Tuesday, May 28, 2024

Virtual doctors now on tap at local hospitals

  • April 10 2024
  • By Alec Bruce, Local Journalism Initiative Reporter    

GUYSBOROUGH — Residents needing urgent care at any one of Guysborough County’s three hospitals now have access to a virtual doctor at the tap of a tablet computer, thanks to a new pilot program of Nova Scotia Health (NSH).

According to Andrew Heighton, NSH’s director of integrated rural health for the Eastern Zone, the virtual urgent care service – which is being tested over the next few weeks partly to reduce wait times at the emergency departments of Eastern Memorial Hospital in Canso, Guysborough Memorial Hospital, St. Mary’s Memorial Hospital in Sherbrooke and Strait Richmond Hospital in Evanston – is both simple and timely.

“Basically, a person comes into the hospital and they’ll be triaged to understand their situation just like always, and then, if they meet the criteria for virtual urgent care, they’ll be asked if they would like to see a virtual physician. If they say ‘yes,’ then they are provided with a tablet to correspond with one ... These are doctors who have privileges or licences in Nova Scotia, but they could actually be located in Toronto.”

He added: “It’s an option that we’ll be utilizing on emergency department closure days to provide an access point to this level of care for the community versus not having any care.”

A persistent shortage of doctors and nurses in recent years has caused some emergency rooms, particularly in rural Nova Scotia, to shut down for extended periods. Keeping family physicians in Guysborough County – which has lost two of four recently recruited practitioners to the province’s Central Health Zone since 2022 – has also been tough.

Still, Heighton emphasized, the virtual urgent care service “is not, by any means, a replacement for low staffing. We continue to recruit and retain healthcare workers. Virtual care is an additive or an enhancement when we are open; and it’s also a resource that we can use in the unforeseen instances, where we do have closures temporarily while we try and recruit to have better staffing levels.”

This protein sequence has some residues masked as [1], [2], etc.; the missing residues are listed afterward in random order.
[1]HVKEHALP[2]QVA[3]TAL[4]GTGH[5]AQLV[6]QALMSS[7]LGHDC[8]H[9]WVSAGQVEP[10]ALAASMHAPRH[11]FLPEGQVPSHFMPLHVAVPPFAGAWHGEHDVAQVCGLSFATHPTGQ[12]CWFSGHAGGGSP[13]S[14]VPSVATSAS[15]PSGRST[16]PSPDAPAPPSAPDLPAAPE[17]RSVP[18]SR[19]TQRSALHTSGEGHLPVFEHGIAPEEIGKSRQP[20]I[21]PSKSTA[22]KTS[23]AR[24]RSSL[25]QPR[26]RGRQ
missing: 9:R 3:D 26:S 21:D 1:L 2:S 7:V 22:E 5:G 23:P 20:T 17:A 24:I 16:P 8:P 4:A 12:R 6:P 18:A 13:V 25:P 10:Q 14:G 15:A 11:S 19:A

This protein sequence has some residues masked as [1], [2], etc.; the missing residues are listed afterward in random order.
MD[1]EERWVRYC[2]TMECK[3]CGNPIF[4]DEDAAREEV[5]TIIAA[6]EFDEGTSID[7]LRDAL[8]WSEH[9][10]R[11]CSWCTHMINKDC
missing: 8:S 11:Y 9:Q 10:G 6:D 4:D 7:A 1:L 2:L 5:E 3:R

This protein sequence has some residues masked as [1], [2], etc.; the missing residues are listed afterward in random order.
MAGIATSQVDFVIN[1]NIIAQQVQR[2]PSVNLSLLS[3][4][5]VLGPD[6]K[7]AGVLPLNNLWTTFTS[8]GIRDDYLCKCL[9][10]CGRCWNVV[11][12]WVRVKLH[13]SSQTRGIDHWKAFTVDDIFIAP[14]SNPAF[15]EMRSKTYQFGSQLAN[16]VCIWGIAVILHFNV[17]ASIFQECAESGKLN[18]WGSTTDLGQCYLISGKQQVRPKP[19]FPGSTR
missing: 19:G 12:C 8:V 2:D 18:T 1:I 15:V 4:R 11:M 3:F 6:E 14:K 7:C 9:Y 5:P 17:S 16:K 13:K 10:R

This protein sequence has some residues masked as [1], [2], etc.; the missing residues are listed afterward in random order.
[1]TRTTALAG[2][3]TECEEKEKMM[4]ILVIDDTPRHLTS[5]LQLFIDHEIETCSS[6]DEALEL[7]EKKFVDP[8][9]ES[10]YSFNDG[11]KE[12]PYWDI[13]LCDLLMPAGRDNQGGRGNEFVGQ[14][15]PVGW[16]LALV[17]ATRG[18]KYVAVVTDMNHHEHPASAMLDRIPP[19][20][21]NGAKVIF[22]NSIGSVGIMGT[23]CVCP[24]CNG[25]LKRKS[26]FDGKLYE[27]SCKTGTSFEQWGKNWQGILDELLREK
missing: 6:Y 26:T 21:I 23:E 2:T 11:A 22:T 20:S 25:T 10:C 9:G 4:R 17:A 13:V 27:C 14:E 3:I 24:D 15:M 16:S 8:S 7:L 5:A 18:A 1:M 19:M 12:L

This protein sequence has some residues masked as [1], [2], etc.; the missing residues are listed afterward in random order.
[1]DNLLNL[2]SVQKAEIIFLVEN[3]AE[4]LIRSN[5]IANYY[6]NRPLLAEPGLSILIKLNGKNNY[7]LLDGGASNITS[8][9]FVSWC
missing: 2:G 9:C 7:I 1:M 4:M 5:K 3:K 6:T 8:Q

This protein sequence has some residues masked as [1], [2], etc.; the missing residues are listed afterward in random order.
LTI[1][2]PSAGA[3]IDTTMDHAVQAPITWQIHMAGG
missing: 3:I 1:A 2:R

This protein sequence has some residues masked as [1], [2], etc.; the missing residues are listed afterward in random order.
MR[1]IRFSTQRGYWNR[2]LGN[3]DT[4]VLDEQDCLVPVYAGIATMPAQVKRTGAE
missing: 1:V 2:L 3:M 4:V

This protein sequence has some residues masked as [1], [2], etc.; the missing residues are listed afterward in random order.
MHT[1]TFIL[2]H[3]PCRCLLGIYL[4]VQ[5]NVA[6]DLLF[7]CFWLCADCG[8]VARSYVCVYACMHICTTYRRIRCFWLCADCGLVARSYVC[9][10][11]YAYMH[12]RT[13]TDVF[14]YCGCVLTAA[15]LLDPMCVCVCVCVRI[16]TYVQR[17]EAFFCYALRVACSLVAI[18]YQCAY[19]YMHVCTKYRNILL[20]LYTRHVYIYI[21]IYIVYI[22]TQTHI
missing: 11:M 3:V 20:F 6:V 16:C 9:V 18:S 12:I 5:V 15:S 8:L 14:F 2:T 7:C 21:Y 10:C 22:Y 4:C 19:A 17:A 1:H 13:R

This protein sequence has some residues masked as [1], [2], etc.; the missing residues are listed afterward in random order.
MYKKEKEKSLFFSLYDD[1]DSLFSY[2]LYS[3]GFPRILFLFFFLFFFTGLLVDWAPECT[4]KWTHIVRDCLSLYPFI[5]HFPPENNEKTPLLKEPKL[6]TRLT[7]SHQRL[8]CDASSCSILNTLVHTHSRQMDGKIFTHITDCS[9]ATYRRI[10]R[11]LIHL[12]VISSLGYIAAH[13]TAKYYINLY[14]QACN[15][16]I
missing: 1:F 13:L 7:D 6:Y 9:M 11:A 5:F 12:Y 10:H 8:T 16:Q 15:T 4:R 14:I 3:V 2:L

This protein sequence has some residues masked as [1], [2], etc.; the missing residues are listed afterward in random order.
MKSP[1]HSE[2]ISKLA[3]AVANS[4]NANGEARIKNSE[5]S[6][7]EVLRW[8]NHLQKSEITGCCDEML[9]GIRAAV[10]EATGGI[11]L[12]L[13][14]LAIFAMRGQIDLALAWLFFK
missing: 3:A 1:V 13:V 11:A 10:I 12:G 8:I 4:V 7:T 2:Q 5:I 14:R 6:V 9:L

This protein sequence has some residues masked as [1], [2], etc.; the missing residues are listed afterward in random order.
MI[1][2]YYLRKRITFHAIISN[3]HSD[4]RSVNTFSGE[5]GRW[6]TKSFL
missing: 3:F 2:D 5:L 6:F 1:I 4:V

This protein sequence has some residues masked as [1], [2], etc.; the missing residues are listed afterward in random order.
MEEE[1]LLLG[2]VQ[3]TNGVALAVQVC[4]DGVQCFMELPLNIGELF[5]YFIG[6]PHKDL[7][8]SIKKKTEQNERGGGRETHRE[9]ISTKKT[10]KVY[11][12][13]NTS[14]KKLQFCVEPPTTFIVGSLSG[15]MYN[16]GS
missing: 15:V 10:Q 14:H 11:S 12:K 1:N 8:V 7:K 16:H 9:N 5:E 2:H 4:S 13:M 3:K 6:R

It’s also not for everyone. According to the NHS backgrounder, patients with urgent, but non-life-threatening health matters, include those with “coughs, colds, sprains and urinary tract infections ... [Those] who come to emergency departments and need further assessment or are not appropriate for virtual care will be treated by the on-site team ... At sites where there is no physician on site, patients with emergency health matters should call 911 for care.”

A patient who consents to urgent virtual care uses the onsite tablet to consult with a physician, who can order any tests or prescriptions (excluding controlled substances) required. Once the physician finishes, on-site staff then follow up to review results, provide any orders for tests or prescriptions, and ensure the patient understands any next steps before they are released/discharged. Virtual nurses may also provide patient support during and after a visit.

According to Heighton, the service – which is covered by the province’s health insurance program – has been underway in five other hospitals in the province over the past three to five months, is working well and continues to be a great, great service.”

He anticipates the program in the Eastern Zone, launched on April 1, could be fully implemented by May.

“We’ll be monitoring it over the next month or so. We’re very hopeful that it’ll just continue and be something that just becomes part of our everyday access.”